Good morning from Augusta, where Gov. Paul LePage and Attorney General Janet Mills are sparring verbally once again.
If you’re tuned into state government, you know there is no love lost between these two. They have disagreed on a range of issues from who should and shouldn’t be covered by Medicaid to the administration of General Assistance for immigrants. Now the friction is around the Administrative Procedures Act, which among other things, is a set of rules about how state agencies incorporate bills passed by the Legislature and initiatives by the governor into law. The attorney general is in many cases the final stop for a new agency rule so she can evaluate it for technical errors and perhaps more importantly, determine if it’s constitutional.
LePage says Mills is using that power in a partisan way and wants Mills cut out of the process. Mills said her staff who handle rules are decidedly nonpartisan and that LePage’s attempt to expand executive-branch power — i.e., his own — would be a dangerous erosion of a carefully conceived system of governmental checks and balances that is designed to stop lawsuits against the state before they start.
LePage, through House Minority Leader Ken Fredette, R-Newport, has proposed LD 1354, which would take the attorney general’s office out of the process. Testimony of the bill was heard Monday and it awaits a recommendation from the Legislature’s State and Local Government Committee.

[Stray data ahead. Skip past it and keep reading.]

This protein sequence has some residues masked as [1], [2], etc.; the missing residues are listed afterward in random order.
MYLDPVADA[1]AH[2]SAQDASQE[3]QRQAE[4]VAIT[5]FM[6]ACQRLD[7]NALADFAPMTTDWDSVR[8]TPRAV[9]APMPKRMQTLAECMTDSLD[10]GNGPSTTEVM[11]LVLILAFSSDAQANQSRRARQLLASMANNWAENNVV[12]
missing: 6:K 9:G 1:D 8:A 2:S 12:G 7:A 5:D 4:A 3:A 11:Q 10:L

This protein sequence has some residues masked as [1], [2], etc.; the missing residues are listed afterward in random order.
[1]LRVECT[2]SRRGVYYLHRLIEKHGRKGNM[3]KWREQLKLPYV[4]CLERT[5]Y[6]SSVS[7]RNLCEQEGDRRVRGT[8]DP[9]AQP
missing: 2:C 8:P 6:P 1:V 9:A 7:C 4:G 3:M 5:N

So why are you reading about this now? Wednesday afternoon brought dueling press releases, first from LePage and then from Mills. Click on those links and read them. They’re interesting, I promise. This is just one salvo in a long-standing battle between Mills and LePage that didn’t start here and won’t end here.
As far as I can tell, LD 1354 isn’t scheduled for any votes in the next few days and in the meantime will sit on the State and Local Committee’s table. Stay tuned.
The House and Senate are in session today but legislative leaders have not determined what business they’ll conduct. In committees this afternoon are the following:
- Yesterday, the House of Representatives voted 138-1 in favor a much-publicized fix of a typo in a 2013 energy bill that if enacted would mean more than $36 million in additional revenue for the Efficiency Maine Trust, which is just what the 126th Legislature intended when they enacted the bill. Fredette and Republicans — except for one — let the bill slide through the House without provisions they had previously attached to it that would create a Cabinet-level energy czar. Today, the Energy, Utilities and Technology Committee will hold a work session to make a recommendation on Fredette’s bill to create an energy commissioner and provide more oversight of and influence over Efficiency Maine by the executive branch.